A vision for the future has added 26,000 acres to Redwood National Park.
The land, once heavily logged and crisscrossed with logging roads, was added when President Bush recently signed into law legislation written by Senator Dianne Feinstein of California. The bulk of the acquisition consists of 25,000 acres once owned by Stimson Lumber of Portland, Oregon.
Normally you don’t see a logged landscape within a national park, but this addition brings to Redwood some good bald eagle and black bear habitat as well as good salmon streams. Proponents behind the addition say they’re looking far down the road to when the land has healed itself.
``It is true it has been logged. It is second-growth,'' Ruth Coleman, California's state parks director, told the San Jose Mercury News. ``But with careful management, we can grow it back so it will look like an old-growth forest. It may not be in our lifetime, but people should remember we purchase these parks for future generations as well.''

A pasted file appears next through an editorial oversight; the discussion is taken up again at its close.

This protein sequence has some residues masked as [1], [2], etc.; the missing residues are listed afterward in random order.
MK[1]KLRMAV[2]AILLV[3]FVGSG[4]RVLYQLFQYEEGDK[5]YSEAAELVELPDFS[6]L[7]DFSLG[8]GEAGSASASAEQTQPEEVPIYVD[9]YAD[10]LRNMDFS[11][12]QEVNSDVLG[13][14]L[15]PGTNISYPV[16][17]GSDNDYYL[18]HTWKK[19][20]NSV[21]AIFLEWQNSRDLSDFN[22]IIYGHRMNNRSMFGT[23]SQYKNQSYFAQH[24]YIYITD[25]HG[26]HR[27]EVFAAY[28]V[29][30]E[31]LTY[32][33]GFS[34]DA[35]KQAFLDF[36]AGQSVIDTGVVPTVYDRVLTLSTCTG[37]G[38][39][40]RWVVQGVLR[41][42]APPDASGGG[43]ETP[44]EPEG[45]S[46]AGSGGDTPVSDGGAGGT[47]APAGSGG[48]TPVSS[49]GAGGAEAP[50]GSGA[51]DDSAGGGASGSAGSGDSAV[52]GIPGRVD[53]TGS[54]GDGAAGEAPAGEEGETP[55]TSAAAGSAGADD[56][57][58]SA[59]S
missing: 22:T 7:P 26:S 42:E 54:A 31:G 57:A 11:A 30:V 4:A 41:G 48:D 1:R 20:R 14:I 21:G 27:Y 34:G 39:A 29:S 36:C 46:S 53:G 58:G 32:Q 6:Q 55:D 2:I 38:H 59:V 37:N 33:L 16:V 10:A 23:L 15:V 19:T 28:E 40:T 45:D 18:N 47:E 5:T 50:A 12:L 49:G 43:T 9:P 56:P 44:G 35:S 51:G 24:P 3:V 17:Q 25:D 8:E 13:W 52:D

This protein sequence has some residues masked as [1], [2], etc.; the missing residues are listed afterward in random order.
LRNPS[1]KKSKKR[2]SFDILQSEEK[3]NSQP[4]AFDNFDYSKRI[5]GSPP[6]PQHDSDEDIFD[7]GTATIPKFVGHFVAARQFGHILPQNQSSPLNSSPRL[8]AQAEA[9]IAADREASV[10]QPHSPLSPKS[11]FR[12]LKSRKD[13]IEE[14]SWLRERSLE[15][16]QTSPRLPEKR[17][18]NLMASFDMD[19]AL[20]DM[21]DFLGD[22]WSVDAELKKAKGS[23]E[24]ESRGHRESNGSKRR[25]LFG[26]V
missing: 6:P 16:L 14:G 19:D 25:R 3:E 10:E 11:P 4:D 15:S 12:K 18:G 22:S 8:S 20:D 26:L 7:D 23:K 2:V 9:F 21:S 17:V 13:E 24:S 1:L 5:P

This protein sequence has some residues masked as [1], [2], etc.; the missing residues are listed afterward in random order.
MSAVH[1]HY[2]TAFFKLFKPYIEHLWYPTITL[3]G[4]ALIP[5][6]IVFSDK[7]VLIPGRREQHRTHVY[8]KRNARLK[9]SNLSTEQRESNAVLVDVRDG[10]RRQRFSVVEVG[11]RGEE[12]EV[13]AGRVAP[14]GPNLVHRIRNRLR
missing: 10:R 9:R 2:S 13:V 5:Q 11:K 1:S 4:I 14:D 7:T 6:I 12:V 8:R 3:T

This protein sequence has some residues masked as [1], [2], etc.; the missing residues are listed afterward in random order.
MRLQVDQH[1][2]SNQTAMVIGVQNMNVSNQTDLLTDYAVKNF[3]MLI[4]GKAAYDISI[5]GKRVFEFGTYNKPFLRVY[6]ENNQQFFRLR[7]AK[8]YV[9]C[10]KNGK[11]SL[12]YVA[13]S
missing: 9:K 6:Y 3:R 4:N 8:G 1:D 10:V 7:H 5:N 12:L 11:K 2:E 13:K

The land was acquired by the Save-the-Redwoods League back in 2002 for $60 million and has been managed by the California Parks Department since then. Under a unique agreement, the department will continue managing the land.